The level of treatment requires a highly coordinated multidisciplinary approach including doctors, case managers, social workers and therapists, among others. As a result, it is not usually possible for rescued DMST victims to successfully return directly home to family without transitional treatment and transformational treatment. Lack of facilities has resulted in many rescued victims being kept in jails or in lock-down juvenile facilities without treatment. Without treatment to address the complex issues and prepare them to return home, often they will run away or escape and return back to the world of trafficking.
- U.S. Citizens and foreign nationals are victimized by traffickers
- An estimated 200,000 American children are at high risk for trafficking into the sex industry every year
- Of those trafficked internationally, 80 percent are female and 50 percent are children
- Texas has more calls into the national human trafficking hotline than any other state
"Trafficking Human Lives" by Nancy Neff Pgs. 5-7
The Utopian - Spring 2010 - The University of Texas at Austin School of Social Work
Some after effects include:
Lacking Basic Needs
- Improper Clothing - As victims are recovered, they are often found wearing inappropriate clothing, no matter the weather.
- Malnourishment - Victims are often malnourished when they are recovered due to lack of proper food and the poor conditions in which they lived.
- Sexually Transmitted Diseases - There is a high rate of HIV and STD in this population. It is important to address this issue immediately.
- Drug Addiction - Victims are often addicted to a number of different drugs, causing severe use and withdrawal symptoms. Often drug addiction is forced upon victims as a means of control.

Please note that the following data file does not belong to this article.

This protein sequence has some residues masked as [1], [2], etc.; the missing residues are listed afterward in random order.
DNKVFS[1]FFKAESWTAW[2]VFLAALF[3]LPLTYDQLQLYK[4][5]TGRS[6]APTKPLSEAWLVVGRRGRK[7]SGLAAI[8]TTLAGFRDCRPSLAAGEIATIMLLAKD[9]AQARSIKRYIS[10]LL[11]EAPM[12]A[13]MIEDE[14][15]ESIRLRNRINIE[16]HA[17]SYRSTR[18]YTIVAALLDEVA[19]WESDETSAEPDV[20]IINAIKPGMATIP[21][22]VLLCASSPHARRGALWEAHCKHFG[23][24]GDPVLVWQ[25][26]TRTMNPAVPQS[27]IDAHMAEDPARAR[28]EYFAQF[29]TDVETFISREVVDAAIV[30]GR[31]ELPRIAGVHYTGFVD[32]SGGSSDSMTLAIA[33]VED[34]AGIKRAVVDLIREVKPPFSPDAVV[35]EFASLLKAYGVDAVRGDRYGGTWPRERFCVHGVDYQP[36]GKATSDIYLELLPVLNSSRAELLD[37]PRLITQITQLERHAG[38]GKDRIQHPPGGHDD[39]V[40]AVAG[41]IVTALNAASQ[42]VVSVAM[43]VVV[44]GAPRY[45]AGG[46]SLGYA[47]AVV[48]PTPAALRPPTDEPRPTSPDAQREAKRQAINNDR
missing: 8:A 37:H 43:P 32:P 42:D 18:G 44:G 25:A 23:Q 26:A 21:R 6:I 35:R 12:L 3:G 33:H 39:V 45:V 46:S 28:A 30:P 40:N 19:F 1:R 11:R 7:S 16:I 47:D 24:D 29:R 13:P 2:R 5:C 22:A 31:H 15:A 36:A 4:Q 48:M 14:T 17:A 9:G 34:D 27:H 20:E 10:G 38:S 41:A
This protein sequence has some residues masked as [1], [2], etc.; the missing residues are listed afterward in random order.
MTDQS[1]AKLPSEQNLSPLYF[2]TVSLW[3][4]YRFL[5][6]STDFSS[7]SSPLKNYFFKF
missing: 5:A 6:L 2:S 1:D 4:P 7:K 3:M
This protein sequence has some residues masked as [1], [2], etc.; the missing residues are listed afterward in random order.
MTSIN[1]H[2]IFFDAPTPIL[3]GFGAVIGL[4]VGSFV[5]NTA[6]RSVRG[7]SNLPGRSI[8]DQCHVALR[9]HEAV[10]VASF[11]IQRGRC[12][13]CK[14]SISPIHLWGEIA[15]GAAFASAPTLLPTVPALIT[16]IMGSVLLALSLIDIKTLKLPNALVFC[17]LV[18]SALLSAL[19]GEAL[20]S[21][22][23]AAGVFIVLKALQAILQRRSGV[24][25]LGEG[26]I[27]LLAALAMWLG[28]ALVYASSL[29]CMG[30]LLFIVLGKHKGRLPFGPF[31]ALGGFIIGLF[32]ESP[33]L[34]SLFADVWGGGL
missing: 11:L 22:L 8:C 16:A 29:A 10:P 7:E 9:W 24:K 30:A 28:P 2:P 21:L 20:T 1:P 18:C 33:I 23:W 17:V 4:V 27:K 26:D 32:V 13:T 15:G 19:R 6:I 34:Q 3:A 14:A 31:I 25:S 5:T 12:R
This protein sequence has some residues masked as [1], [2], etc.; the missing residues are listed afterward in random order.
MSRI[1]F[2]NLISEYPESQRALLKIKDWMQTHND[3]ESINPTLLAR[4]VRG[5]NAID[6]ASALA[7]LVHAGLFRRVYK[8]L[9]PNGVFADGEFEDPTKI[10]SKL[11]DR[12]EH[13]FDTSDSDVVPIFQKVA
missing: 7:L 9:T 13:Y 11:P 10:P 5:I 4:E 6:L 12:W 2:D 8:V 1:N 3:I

- Physical Abuse - Many victims have suffered severe physical abuse, experiencing extreme violence. Violence is used to ensure victim compliance.
Victims may also experience other psychological disorders or symptoms such as:
- Anxiety Disorders
- Suicidal thoughts and feelings
- Self Harming Behaviors
- Desensitized to violence
- Dissociative disorders
- Post Traumatic Stress Disorder - Victims have undergone extremely traumatic physical, emotional and sexual abuse and manipulation. Pimps take time to get to know their victims, so that the process of manipulating them is seamless and hard to understand. Victims often don't understand the extent to which this is happening until it is too late and they have no choice but to comply. Paired with the dismal conditions in which they've been living, victims can experience severe PTSD or DESNOS — “Disorders of Extreme Stress Not Otherwise Specified”
- Anger Outbursts
- Depression and Hopelessness
- Suicidal Thoughts and Feelings
- Substance Abuse
- Intrusive, upsetting memories of traumatic event
- Feeling emotionally numb
- Difficulty falling or staying asleep
The National Report On Domestic Minor Sex Trafficking: America's Prostituted Children
Linda A. Smith, Samantha Healy Vardaman, Melissa Snow of Shared Hope International
Chapter 5: Identification of Domestic Minor Sex Trafficking Victims and Trauma Bonds
Click Here for the link to PDF
Dina Smith, Director of Programs, SAGE Project; San Francisco, CA
"Case Management of Domestic Minor Sex Trafficking Victims" from the 2011 South Texas Anti-Trafficking Conference
March 1, 2011